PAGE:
Students ever having tried marijuana 9th-12th grade students reporting, show relatively stable trends, with high risk groups along the way.  Comparing our total use to the State we have moved from significantly lower to parallel. This is too high and an area which we need to continue to put our focus. 

 

Percent of grades 9-12 students who have ever tried Marijuana.

 

ANWSU

Vermont

2011 Total     39%

2011 Total    39%

Source: Youth Risk Behavior Survey-ms/high school survey

 

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BULLYING

Bullying and being victimized by bullies have been increasingly recognized as health problems for children.

 

How did ANWSU Compare to the State of Vermont?

 

 

ELECTRONIC  BULLYING

Electronic bullying is a real concern, especially among middle school students. It is the silent epidemic we hear about on the news, on talk shows throughout the year.  E-mail, chat rooms, instant messaging, sexting, web sites, and text messaging are the venue that our children use to communicate on a daily basis. Females were more likely than males to report being electronically bullied. The Student Council 9-12 at VUHS helped implement a new procedure banning cell phone use during school hours. This procedure was included in the 2011-2012 Vergennes Union High School Handbook. They have been banned in the middle school.

 

Percent of grades 7 & 8 students who were electronically bullied, such as through e-mail, chat rooms, instant messaging, web  sites, or text messaging, in the last 12 months.

 

ANWSU
Grades 7/8

Vermont

Grades 7/8

29%

27%

Source: Youth Risk Behavior Survey-ms survey

 

The 2009 YRBS indicated that 13% of 8th grade students reported being electronically bullied. In 2011 30% of 8th grade students reported the same. This is a 17% increase which is significant and needs to be addressed.

 

Percent of grades 9-12 students who were electronically bullied, last 30 days.

 

ANWSU- Grades 9-12

Vermont Grades 9-12

14%

15 %

Source: Youth Risk Behavior Survey

 

As students move along in high school, incidences of electronic bullying decrease significantly. Females are at a higher risk of becoming offenders. 22% percent of grade 9-12 bullies were female compared to 7% of males

 

Overtime efforts have been increased to limit the amount of time students have to wander during the school day. Several initiatives have been put into place over the years. Programs in place are having a positive effect on limiting alcohol and other drug access on school property. Some of these initiatives are as follows:

 

 

Responsive Classroom The Responsive Classroom is an approach to elementary teaching that emphasizes social, emotional, and academic growth in a strong and safe school community.

 

(BEST) Project Building Effective Strategies for Teaching Students with Behavioral Challenges The BEST Project is designed to help schools develop effective strategies to respond to challenging student behaviors.

PBIS (Positive Behavioral Interventions and Supports), can best be described as a systems approach to academic achievement and social competence for all students.

 

RESOURCE RESPONSE CENTER (RRC) at the high school sends resources to the classroom to deal with behavior issues, using restorative justice protocols to build support for individuals who need it. As a result of this initiative, time-on-task continues to improve. RRC has become a state-of-the-art practice, one of the reasons the high school has been recognized as a PBiS “School of Distinction.

 

 

 

 

 

 

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Complete copies of the 2011 YRBS can be found by visiting the VT Department of Health website http://www.healthvermont.gov/research/yrbs/2011/index.aspx you will be able to access reports by state, local, county as well as data briefs and a comparison of VT and the U.S.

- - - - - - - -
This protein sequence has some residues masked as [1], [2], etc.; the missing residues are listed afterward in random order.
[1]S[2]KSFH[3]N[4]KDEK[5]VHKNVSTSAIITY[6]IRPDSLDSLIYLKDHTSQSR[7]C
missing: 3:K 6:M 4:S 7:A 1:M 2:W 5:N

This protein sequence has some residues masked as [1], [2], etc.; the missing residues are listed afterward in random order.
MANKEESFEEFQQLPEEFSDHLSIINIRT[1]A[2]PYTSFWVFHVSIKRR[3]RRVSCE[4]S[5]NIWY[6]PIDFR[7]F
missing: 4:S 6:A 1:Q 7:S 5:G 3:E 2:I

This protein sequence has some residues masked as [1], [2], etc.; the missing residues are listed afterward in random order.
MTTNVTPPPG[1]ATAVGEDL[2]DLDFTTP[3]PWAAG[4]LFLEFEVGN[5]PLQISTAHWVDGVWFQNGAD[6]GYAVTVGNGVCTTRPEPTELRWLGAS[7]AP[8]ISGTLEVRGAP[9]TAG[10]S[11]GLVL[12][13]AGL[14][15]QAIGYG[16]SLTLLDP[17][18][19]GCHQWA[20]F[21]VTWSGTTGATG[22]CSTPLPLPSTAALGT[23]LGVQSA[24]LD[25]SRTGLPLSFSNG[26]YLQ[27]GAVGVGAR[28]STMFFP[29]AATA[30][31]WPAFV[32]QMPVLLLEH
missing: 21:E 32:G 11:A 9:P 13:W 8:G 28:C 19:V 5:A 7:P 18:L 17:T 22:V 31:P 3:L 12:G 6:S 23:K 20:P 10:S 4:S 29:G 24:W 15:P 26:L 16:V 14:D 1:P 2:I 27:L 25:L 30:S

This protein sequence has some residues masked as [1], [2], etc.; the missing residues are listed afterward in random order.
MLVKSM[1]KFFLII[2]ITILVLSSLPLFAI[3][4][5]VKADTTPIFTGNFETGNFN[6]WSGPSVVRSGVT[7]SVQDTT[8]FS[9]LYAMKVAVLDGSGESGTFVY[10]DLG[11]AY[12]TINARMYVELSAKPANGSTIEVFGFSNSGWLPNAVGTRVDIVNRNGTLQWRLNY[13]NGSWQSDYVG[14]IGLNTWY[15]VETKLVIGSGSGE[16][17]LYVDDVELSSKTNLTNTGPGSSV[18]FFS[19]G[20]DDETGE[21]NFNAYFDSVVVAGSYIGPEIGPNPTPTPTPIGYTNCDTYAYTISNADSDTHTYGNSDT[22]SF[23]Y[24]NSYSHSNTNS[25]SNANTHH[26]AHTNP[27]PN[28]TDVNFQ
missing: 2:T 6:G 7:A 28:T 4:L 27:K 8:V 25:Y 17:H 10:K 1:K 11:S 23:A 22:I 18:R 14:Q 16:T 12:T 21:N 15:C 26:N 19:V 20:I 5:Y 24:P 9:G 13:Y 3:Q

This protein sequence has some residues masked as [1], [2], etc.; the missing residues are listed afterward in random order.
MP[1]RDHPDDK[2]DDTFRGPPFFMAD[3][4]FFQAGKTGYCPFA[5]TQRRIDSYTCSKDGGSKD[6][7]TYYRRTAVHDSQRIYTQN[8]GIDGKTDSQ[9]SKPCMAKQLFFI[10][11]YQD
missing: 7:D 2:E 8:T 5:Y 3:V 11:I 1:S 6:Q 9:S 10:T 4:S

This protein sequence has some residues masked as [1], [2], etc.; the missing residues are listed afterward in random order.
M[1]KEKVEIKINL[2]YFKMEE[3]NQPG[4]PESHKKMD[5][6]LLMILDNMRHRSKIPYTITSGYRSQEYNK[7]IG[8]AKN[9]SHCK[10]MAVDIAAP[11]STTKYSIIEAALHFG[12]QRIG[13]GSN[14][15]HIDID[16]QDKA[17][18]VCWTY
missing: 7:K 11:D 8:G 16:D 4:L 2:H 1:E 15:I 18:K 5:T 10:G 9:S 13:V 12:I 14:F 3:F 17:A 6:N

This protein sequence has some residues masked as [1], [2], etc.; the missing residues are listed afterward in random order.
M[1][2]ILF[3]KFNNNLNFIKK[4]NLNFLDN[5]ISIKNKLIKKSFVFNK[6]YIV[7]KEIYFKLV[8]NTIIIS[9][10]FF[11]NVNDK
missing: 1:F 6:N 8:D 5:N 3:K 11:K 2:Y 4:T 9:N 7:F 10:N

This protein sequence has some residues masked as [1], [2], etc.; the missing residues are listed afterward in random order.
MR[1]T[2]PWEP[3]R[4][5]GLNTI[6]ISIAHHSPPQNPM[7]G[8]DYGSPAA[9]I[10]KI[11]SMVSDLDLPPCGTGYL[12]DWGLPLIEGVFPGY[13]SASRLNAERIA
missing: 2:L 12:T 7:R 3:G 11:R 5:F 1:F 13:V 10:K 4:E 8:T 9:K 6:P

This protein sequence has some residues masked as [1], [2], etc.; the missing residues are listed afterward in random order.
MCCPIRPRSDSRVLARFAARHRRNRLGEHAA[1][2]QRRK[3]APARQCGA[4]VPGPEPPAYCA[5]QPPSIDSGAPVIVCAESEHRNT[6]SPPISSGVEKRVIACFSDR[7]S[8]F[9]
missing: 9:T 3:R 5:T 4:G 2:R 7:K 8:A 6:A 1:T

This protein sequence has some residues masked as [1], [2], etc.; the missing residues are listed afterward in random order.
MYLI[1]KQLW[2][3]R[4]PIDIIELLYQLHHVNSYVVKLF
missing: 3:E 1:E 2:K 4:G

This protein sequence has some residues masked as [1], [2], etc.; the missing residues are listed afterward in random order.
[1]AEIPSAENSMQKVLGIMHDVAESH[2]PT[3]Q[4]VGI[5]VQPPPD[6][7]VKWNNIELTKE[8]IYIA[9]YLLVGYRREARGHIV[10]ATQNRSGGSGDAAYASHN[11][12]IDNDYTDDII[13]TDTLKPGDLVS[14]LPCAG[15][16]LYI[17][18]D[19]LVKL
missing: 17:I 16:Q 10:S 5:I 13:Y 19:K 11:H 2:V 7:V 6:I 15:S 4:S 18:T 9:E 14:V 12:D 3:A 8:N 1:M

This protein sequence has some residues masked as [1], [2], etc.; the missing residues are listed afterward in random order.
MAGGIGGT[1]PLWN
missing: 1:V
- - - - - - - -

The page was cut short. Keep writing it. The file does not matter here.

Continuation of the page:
State and federal grant funding continues to dissipate. Since 2003 we have had the luxury of a variety of funding to support health/wellness/ violence prevention activities within the supervisory union (New Directions, TIV SDFSC, School-based tobacco, VKAT). Today we struggle to keep programs moving forward with fewer funding sources. The School-based Tobacco Settlement grant along with local guidance budgets are the only revenues remaining.

Some activities that were funded over the past few years were as follows:

 

  • Parenting On Track™ - Funds are no longer available and therefore we are unable to offer this parent training.

100+ parents have been trained over the past 7years. During the spring 2011 another successful series was held at the high school.

 

  • Bi-monthly Student Prevention Association (SPA) luncheons were held at VUHS.  Lynne Rapoport, Nutrition Coordinator, prepared local foods for 23+ elementary leadership student representatives; student-led activities were planned and led by both elementary and middle school students who then share what they have learned with their peers.

 

  • VKAT (Vergennes Kids Against Tobacco) continues, without additional funding. A group meets regularly at the middle school and participated in the Memorial Day parade.

 

  • Partnerships with the Vergennes Prevention Community Action Group and the Addison County Tobacco Roundtable help to implement community-wide activities including the Sticker Shock Campaign, the Tie One On Campaign and the Family Bingo Night to mention a few.

 

  • Health & Wellness Days

 

  • Lock-ins/Movie Nights

 

  • YRBS Risk Behavior Survey Team, led by Tom Fontana our (SAP) Student Assistance Professional.
    Eighth-twelfth grade students who look at the data and create an action plan. Highlighting areas of improvement from data scores and highlighting areas of need.

 

  • Governor’s Youth Leadership Conference – was cancelled last year due to a lack of funding

 

  • Healthy Hobbies as an alternative to risk-taking behaviors

 

  • Family Fitness Nights

 

  • Guest Speakers

 

Boards must decide which important programs to fund. With the loss of state and federal funding, we have been forced to eliminate the Prevention Coordinator position which has been a part of our school community since 2003.

 

For more information regarding any activities or to join a prevention group, please contact
Tom Fontana, Student Assistance Professional (SAP) at 877-2938 Ext.276 or Jill Strube, Tobacco Coordinator/After School Director at 877-2938 Ext. 298